Re-Introduction of Lower Columbia River Chum Salmon into Duncan Creek, 2002-2003 Annual Report.
The National Marine Fisheries Service (NMFS) listed Lower Columbia River chum as threatened under the auspices of the Endangered Species Act (ESA) in March of 1999 (64 FR 14508, March 25, 1999). The listing was in response to reduction in abundance from historical levels of more than half a million returning adults to fewer than 10,000 present day spawners. Harvest, loss of habitat, changes in flow regimes, riverbed movement and heavy siltation have been largely responsible for the decline of Columbia River chum salmon. The timing of seasonal changes in river flow and water temperatures is perhaps the most critical factor in structuring the freshwater life history of this species. This is especially true of the population located directly below Bonneville Dam where hydropower operations can block access to spawning sites, dewater redds, strand fry, cause scour or fill of redds and increase sedimentation of spawning gravels. Currently, only two main populations are recognized as genetically distinct in the Columbia River, although spawning has been documented in most lower Columbia River tributaries. The first is located in the Grays River (RKm 34) (Grays population), a tributary of the Columbia, and the second is a group of spawners that utilize themore »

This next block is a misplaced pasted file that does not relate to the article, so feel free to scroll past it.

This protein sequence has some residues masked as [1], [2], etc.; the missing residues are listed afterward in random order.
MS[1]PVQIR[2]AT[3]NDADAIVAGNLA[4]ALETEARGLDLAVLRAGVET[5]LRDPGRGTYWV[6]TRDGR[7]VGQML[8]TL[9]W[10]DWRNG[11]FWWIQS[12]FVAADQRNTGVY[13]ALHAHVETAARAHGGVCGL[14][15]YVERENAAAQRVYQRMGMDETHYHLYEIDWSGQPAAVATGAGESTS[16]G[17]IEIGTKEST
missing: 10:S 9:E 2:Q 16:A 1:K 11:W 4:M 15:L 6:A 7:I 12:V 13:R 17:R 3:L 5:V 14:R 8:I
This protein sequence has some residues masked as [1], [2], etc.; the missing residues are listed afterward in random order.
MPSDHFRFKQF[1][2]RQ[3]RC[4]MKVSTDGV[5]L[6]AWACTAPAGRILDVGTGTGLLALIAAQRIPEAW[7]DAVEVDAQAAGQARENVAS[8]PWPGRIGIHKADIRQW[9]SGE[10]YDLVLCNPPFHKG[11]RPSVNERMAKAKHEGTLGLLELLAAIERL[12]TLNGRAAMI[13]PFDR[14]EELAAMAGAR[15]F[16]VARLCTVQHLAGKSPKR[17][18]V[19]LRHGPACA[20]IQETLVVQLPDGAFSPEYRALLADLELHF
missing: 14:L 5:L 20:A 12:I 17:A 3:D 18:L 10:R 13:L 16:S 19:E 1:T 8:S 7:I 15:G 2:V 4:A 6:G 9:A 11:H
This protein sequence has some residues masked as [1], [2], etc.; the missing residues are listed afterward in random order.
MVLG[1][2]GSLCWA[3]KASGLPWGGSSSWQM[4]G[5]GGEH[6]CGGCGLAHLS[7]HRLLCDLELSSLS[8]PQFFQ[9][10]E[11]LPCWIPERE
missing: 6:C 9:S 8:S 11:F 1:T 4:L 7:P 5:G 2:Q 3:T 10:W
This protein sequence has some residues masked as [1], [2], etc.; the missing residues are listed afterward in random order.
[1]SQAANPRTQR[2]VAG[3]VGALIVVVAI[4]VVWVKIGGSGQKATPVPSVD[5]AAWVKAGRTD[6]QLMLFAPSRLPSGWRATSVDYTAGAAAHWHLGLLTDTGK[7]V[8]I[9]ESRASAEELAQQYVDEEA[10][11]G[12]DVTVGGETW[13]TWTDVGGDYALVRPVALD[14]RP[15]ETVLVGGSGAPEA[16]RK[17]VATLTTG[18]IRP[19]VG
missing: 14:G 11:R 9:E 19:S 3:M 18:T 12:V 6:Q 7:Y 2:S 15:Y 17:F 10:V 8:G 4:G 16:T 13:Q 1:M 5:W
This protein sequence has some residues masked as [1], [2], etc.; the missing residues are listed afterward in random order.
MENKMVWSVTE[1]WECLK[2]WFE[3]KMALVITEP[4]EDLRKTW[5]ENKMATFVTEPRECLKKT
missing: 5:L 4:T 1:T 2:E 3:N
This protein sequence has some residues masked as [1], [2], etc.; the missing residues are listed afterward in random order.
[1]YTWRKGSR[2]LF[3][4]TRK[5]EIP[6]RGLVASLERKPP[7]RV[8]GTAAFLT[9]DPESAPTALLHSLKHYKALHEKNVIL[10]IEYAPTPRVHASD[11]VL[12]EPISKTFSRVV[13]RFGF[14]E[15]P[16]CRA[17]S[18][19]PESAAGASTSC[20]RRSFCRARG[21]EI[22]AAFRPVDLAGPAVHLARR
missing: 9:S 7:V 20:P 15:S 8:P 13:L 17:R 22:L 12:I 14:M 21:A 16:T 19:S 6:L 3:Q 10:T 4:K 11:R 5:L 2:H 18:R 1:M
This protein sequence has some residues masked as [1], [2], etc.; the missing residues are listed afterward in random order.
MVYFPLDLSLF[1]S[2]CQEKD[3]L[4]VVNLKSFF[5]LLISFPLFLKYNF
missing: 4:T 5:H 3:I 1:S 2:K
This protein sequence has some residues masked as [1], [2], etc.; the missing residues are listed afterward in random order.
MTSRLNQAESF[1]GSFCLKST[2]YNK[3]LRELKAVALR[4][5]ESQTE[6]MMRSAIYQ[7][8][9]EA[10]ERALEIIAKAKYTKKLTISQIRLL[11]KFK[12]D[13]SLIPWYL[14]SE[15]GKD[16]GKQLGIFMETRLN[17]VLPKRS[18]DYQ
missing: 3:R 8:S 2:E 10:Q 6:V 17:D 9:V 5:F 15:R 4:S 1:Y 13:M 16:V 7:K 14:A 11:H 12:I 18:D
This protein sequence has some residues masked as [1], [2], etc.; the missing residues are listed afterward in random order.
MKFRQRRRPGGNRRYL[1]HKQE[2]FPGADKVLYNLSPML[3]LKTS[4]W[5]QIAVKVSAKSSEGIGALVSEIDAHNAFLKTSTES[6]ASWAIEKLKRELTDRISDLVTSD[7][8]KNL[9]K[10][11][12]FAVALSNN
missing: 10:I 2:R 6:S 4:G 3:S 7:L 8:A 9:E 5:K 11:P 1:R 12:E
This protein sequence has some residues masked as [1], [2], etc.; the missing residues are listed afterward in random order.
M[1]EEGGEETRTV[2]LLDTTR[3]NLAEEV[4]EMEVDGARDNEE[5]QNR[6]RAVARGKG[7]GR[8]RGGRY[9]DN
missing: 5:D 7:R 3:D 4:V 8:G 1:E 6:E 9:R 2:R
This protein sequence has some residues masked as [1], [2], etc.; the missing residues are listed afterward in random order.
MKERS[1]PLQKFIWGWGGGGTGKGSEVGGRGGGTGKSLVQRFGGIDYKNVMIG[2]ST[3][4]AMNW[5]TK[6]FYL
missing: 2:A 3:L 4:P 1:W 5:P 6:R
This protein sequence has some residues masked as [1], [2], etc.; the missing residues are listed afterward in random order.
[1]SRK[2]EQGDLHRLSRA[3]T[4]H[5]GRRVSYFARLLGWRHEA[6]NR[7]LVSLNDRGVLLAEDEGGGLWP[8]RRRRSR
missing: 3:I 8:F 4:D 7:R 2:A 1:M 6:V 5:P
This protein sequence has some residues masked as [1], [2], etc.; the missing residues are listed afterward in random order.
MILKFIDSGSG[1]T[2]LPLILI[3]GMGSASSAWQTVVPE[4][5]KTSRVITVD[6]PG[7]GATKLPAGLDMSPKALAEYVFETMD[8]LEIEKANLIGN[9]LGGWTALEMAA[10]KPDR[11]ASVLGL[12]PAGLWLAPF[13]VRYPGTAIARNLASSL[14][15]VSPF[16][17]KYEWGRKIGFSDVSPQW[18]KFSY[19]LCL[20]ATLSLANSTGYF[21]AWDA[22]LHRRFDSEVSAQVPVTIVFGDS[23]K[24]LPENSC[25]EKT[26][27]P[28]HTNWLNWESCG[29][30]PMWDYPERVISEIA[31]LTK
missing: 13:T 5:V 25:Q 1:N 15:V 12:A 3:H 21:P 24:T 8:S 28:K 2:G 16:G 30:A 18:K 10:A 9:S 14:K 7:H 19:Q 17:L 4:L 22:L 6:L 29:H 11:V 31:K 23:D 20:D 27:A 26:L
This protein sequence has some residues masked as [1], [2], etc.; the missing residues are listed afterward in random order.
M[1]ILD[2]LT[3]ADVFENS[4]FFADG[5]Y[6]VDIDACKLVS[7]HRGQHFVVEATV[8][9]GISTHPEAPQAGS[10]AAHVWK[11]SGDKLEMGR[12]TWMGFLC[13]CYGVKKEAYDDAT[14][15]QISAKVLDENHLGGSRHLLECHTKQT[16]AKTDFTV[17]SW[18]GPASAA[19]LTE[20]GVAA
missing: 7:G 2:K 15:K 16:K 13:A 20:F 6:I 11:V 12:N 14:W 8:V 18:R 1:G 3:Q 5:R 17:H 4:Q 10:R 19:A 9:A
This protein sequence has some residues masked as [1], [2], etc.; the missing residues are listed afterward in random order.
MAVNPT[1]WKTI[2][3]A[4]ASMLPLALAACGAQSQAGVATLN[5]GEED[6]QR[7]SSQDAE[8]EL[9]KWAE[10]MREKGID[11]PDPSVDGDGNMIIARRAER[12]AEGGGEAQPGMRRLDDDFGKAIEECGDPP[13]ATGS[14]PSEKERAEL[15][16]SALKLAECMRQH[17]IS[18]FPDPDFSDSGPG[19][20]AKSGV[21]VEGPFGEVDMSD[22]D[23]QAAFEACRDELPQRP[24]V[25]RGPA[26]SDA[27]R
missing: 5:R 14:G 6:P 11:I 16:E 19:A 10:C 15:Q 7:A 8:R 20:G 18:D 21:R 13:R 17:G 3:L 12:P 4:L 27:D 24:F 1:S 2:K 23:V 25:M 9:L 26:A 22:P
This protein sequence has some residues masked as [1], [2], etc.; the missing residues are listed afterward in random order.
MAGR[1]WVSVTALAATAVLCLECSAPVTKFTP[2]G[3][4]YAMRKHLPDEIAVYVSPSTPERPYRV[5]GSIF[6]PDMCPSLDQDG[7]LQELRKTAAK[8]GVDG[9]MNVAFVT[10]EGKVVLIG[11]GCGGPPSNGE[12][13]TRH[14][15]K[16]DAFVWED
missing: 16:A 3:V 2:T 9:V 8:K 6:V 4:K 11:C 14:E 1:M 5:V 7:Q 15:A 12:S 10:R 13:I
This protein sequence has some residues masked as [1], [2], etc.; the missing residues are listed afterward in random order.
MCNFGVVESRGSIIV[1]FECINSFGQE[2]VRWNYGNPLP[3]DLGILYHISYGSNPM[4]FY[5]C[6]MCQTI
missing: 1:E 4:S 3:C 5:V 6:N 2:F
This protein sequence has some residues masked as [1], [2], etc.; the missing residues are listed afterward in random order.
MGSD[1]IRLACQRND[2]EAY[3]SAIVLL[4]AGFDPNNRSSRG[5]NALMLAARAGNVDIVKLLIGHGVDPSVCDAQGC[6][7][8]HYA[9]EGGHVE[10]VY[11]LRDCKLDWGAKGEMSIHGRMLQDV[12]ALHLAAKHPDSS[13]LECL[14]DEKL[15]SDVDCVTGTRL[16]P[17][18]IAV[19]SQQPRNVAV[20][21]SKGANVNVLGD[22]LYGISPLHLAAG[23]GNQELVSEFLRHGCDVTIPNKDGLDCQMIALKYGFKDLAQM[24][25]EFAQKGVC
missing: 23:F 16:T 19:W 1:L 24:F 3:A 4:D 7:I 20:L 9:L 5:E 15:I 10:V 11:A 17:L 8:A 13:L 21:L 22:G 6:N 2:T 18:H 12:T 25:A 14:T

- Publication Date:
- OSTI Identifier:
- Report Number(s):
R&D Project: 200105300; TRN: US200713%%294
- DOE Contract Number:
- Resource Type:
- Technical Report
- Research Org:
- Washington Department of Fish and Wildlife
- Sponsoring Org:
- United States. Bonneville Power Administration.
- Country of Publication:
- United States
- 54 ENVIRONMENTAL SCIENCES; COLUMBIA RIVER; ENDANGERED SPECIES; FISHERIES; GENETICS; HABITAT; INCUBATION; MONITORING; PLANTS; REARING; RIVERS; SALMON; SAMPLING; SEDIMENTATION; SEDIMENTS; STREAMS Chum salmon - Spawning - Columbia River - Statistics
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